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WEST PAPUA’S liberation movement leader Benny Wenda hit out today at a “crackdown order” by Indonesian President Jokowi Widodo, accusing him of waging a genocide against the region’s people.
Mr Widodo was responding after the regional head of the Indonesian State Intelligence Agency (BIN), Brigadier General I Gusti Putu Danny Karya Nugraha, was shot dead during a visit to the Beoga district, where Indonesia is conducting counterinsurgency operations.
“I have ordered the military and police chiefs to pursue and arrest members of the armed criminal group,” Mr Widodo said in a televised statement on Monday.
“There’s no place for armed criminal groups in the land of Papua and the entire nation.”
But Mr Wenda, who was elected interim president of a West Papuan provisional government last December, said that Jakarta was once again trying to smear his people’s struggle as a terrorist movement.
“Indonesia has illegally invaded and occupied our country for nearly 60 years, subjecting my people to a genocide,” he said.
“An illegal invasion and occupation is a criminal act. A genocide is a terrorist act. Resistance to these is legitimate and necessary.”
“My questions to the president of Indonesia are: who invaded our country in the first place? Who has killed over 500,000 men, women and children? Who has displaced over 50,000 civilians since December 2018, leading to the deaths of hundreds more people?
“It is clear that the Indonesian state is the real terrorist group operating in my land. We know what this order will lead to: more killing, more torture, more suffering of my people.”
Mr Wenda insisted that the West Papua Army, an alliance of pro-independence armed factions, is not a criminal group or gang. Its fighters are legitimate “combatants in a national liberation struggle to expel an illegal coloniser.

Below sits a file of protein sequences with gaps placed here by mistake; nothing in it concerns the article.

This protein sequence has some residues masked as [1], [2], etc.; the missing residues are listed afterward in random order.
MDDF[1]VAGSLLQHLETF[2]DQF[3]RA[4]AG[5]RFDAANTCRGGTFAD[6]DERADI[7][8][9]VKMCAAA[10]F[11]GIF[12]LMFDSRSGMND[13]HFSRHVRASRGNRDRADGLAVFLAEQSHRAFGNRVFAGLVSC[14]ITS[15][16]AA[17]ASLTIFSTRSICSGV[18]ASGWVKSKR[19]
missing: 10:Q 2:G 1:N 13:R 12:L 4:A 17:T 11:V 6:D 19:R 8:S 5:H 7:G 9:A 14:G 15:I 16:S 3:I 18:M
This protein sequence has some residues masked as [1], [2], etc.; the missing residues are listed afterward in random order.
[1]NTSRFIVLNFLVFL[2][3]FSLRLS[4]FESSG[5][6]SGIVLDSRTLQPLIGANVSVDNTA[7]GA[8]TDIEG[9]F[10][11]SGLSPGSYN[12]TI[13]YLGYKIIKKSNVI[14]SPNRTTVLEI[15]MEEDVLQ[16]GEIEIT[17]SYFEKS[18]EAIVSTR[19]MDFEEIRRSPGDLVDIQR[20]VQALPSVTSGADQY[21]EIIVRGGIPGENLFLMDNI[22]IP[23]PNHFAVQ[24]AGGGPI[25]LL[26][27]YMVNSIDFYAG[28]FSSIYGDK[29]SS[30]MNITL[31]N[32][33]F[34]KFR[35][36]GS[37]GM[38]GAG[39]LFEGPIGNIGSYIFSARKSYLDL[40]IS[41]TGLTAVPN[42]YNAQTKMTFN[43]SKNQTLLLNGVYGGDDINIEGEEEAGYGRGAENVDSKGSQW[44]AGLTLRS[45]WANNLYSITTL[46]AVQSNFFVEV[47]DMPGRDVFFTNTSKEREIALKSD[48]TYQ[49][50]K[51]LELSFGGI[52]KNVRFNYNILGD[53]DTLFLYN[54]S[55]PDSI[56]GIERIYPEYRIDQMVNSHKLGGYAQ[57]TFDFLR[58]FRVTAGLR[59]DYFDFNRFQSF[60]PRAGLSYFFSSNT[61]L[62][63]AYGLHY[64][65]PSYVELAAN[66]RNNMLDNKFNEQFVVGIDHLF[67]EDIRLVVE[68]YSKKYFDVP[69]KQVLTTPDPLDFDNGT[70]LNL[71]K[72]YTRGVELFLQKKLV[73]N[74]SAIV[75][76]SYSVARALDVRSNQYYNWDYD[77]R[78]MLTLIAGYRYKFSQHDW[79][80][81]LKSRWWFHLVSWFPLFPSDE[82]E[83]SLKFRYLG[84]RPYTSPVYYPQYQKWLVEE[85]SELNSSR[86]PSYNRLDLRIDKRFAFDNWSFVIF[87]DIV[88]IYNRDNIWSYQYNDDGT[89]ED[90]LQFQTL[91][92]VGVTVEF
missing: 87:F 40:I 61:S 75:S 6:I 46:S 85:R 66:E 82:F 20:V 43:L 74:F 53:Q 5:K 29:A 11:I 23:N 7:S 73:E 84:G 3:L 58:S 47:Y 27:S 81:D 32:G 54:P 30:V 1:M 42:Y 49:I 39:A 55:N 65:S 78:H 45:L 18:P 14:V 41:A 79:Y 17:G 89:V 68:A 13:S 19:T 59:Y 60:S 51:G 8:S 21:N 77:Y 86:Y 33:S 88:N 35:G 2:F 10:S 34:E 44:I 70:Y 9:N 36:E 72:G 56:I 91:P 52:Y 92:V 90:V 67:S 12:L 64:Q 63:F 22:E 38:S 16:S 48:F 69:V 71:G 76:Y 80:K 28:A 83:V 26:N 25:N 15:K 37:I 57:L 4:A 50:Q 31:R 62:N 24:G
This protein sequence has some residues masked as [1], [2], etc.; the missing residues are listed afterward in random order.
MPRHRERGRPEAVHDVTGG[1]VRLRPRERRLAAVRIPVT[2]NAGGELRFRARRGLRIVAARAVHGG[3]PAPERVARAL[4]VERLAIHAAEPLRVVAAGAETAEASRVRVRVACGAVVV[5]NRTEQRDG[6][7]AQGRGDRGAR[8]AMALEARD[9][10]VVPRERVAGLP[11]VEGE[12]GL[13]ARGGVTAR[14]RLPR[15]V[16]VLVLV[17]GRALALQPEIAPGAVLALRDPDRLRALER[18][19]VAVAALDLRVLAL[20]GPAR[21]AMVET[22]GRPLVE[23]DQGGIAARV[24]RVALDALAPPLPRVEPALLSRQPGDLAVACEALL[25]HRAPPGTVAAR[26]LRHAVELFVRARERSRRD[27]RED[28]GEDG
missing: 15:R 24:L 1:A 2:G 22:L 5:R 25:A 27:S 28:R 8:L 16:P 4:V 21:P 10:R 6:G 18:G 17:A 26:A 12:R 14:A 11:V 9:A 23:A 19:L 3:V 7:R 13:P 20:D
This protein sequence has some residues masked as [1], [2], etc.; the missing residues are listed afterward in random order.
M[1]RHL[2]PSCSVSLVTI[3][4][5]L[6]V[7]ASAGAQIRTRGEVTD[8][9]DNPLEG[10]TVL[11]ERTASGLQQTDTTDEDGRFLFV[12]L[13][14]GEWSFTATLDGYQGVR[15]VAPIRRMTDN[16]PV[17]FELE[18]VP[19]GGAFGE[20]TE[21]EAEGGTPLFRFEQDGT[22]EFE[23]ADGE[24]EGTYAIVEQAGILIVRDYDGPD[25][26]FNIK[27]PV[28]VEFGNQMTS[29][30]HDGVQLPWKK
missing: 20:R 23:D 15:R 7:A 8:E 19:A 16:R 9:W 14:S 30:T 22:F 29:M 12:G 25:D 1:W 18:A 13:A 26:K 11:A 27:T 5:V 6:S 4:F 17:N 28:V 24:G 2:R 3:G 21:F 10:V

“Instead of reacting with further human rights abuses, you must sit down with me, president to president, and find a way to peacefully resolve our conflict,” he said.
Mr Wenda urged Indonesia to withdraw all troops from the peninsula, which it formally annexed in 1969 through the so-called Act of Free Choice.
The law was ratified by just 1,000 hand-picked West Papuans, many of whom voted at gunpoint.
Meanwhile, Indonesian parliament Speaker Bambang Soesatyo has been criticised after he urged the government to crush the West Papua rebellion.
“Destroy them first. We will discuss human rights matters later,” he said.
Amnesty International warned that his remarks had the potential to escalate violence.
“Human rights are constitutional obligations, so they must be a priority in every state policy. Putting aside human rights is not only against international law but also unconstitutional,” said Amnesty spokesman Usman Hamid.
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